Photo: Jesse Fleming

Photography by Jesse Fleming

Prolific artist and Make: contributor Neil Mendoza, creator of the Electric Knife Orchestra and that spinny, glowy thing, is back with a real eggsistential question.

“I thought it would be fun to pit a large metal machine against a small fragile object,” says Mendoza. “When people look at the egg darting around on a long stick to avoid the pendulum they seem to see it like a Looney Tunes cartoon with the big lumbering pendulum forever chasing the egg but never quite catching it.”

Mendoza created the piece, Eggsistential Angst, for a group exhibition called Rare Meme. The pendulum is made from CNC’d aluminum, as is the quick-spinning reaction wheel on the end. The pendulum moves freely; all the motion comes from the spinning of the reaction wheel, similar to how satellites change their orientation. The momentum change of the pendulum is driven (inversely) by the momentum change of the spinner, which is in turn driven by an Applied Motion SSM23IP-3EG StepSERVO (a hybrid stepper/servo), which is controlled by an Arduino Due.

Photo: Jesse Fleming

Photograph by Jesse Fleming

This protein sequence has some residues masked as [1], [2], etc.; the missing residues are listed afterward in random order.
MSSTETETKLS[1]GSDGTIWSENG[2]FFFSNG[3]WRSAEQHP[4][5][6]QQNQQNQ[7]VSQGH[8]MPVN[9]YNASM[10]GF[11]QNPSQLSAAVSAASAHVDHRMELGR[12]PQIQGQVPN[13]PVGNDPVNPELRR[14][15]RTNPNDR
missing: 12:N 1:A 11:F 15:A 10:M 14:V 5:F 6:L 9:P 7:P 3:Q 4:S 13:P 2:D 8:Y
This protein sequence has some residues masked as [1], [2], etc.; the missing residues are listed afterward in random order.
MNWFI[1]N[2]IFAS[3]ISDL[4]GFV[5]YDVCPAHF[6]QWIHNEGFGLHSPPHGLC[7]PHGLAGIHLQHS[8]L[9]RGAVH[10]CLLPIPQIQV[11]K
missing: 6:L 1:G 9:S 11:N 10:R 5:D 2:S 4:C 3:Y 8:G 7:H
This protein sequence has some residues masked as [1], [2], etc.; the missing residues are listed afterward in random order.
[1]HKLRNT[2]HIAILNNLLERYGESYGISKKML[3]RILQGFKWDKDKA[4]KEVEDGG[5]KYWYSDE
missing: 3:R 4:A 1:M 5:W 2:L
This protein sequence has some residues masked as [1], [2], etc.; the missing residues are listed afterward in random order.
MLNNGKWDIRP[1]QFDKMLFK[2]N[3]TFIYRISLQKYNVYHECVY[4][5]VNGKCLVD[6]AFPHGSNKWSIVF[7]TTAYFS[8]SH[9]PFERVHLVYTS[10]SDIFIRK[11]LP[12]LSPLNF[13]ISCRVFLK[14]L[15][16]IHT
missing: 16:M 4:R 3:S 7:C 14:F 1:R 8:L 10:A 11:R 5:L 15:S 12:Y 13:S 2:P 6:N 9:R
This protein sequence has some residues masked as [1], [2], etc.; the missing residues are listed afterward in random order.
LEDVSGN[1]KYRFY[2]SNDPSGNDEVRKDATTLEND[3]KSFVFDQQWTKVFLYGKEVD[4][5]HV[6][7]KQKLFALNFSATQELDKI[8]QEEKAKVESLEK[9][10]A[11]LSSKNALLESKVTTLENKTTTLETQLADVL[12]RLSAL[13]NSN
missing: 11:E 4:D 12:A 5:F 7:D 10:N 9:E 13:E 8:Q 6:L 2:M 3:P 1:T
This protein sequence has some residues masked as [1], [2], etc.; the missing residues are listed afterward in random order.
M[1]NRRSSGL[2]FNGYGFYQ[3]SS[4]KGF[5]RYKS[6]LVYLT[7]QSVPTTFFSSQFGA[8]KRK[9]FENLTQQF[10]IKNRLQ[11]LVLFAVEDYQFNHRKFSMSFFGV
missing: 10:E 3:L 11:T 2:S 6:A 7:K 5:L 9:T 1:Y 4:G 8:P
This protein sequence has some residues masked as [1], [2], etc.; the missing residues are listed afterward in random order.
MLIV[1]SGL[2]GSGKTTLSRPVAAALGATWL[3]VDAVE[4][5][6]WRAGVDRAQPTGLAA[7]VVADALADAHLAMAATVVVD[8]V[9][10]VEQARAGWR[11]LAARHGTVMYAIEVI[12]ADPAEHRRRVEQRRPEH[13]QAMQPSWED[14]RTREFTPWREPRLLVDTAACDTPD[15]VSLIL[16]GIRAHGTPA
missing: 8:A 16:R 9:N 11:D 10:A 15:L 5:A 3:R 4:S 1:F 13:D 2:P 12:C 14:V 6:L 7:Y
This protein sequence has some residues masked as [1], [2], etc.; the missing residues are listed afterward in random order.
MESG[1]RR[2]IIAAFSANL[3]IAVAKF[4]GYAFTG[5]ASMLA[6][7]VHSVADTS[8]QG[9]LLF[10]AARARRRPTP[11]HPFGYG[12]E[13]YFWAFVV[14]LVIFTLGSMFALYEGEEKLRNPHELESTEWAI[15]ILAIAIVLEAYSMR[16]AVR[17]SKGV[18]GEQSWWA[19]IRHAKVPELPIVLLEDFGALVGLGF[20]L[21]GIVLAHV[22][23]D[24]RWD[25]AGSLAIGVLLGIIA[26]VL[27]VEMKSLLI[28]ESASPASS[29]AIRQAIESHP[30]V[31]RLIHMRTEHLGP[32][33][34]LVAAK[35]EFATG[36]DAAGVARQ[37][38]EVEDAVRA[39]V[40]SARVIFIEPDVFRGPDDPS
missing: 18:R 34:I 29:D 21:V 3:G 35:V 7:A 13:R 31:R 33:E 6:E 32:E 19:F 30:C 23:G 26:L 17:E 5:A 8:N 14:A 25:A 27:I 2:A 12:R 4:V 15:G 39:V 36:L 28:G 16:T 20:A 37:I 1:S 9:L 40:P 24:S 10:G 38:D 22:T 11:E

Meanwhile, the same Arduino controls the placement of the egg. It sends the angle of the pendulum to an openFrameworks program running on a computer, which calculates a position at which the egg will miss the pendulum (or vice versa) and commands the stepper motors in that part to move the egg appropriately. It carries on indefinitely, alternating between balancing and swinging freely, says Mendoza.

It’s just an egg placed in a vulnerable position, but my favorite part is the video editing, how it builds suspense to the end and… well, take a look. It’s only 55 seconds long.

Eggsistential Angst from Neil Mendoza on Vimeo.

Process and prototype photos:

Photo: Neil Mendoza

Photograph by Neil Mendoza

Photo: Neil Mendoza

Photograph by Neil Mendoza

Photo: Neil Mendoza

Photograph by Neil Mendoza